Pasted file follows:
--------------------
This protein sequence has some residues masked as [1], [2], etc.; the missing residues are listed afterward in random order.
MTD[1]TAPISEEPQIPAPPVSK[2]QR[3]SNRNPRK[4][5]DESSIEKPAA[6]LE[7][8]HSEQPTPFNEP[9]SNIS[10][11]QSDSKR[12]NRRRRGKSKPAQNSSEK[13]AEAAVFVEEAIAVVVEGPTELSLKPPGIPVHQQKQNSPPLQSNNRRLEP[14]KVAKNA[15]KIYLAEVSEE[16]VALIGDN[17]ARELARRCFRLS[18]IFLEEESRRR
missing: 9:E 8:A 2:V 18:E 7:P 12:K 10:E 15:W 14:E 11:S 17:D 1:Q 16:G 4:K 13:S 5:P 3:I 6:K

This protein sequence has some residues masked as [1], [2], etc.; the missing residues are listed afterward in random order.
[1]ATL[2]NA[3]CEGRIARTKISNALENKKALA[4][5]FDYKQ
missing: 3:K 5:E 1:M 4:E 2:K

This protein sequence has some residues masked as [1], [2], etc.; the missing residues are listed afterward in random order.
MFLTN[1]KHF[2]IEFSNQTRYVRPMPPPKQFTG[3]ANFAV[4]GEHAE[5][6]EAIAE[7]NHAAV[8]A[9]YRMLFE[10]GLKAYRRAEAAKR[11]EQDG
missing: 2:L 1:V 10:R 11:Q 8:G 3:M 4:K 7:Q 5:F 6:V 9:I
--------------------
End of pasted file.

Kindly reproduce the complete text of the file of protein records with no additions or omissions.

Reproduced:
This protein sequence has some residues masked as [1], [2], etc.; the missing residues are listed afterward in random order.
MTD[1]TAPISEEPQIPAPPVSK[2]QR[3]SNRNPRK[4][5]DESSIEKPAA[6]LE[7][8]HSEQPTPFNEP[9]SNIS[10][11]QSDSKR[12]NRRRRGKSKPAQNSSEK[13]AEAAVFVEEAIAVVVEGPTELSLKPPGIPVHQQKQNSPPLQSNNRRLEP[14]KVAKNA[15]KIYLAEVSEE[16]VALIGDN[17]ARELARRCFRLS[18]IFLEEESRRR
missing: 9:E 8:A 2:V 18:E 7:P 12:K 10:E 15:W 14:E 11:S 17:D 1:Q 16:G 4:K 13:S 5:P 3:I 6:K

This protein sequence has some residues masked as [1], [2], etc.; the missing residues are listed afterward in random order.
[1]ATL[2]NA[3]CEGRIARTKISNALENKKALA[4][5]FDYKQ
missing: 3:K 5:E 1:M 4:E 2:K

This protein sequence has some residues masked as [1], [2], etc.; the missing residues are listed afterward in random order.
MFLTN[1]KHF[2]IEFSNQTRYVRPMPPPKQFTG[3]ANFAV[4]GEHAE[5][6]EAIAE[7]NHAAV[8]A[9]YRMLFE[10]GLKAYRRAEAAKR[11]EQDG
missing: 2:L 1:V 10:R 11:Q 8:G 3:M 4:K 7:Q 5:F 6:V 9:I